Keywords: cyber language, Markov, sequence analysis, machine learning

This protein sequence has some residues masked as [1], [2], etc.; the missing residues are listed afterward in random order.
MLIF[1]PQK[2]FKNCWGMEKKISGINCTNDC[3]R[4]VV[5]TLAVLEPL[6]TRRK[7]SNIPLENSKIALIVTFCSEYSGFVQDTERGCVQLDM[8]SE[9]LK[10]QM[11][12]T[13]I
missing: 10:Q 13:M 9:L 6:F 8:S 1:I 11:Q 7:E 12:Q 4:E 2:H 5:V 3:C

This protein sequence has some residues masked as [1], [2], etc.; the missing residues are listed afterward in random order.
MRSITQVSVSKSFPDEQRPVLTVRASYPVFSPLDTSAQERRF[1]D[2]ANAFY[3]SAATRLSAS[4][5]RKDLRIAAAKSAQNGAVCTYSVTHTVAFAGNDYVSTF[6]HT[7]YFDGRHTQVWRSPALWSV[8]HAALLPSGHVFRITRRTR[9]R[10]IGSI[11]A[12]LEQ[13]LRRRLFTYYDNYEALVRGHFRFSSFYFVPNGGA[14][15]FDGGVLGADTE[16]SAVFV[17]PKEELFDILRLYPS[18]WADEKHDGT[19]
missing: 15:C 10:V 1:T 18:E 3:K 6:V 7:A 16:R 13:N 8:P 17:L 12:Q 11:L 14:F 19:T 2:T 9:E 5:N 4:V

As devices continue to gain network connectivity and require less interactivity from human operators, the nature of network transmissions is shifting and data is being created faster and with more fidelity than ever before. One way to view this data is in the context of a cyber language, analogous but semantically/syntactically different than a natural language. After sequences are constructed over a large dataset (e.g., PB of flow-like data), unsupervised machine learning and deep learning techniques are used to model communication, identifying typical behavior, and flagging unlikely events. This is accomplished by learning models that represent typical behavior (e.g., conversations or sequences) and then applying the model to score new incoming sequences to assign a likelihood score. One technique we use is variable order, hidden Markov models to learn machine-to-machine conversations. This work presents context for the foundations of this new approach to cyber anomaly detection as well as the enabling analytic techniques.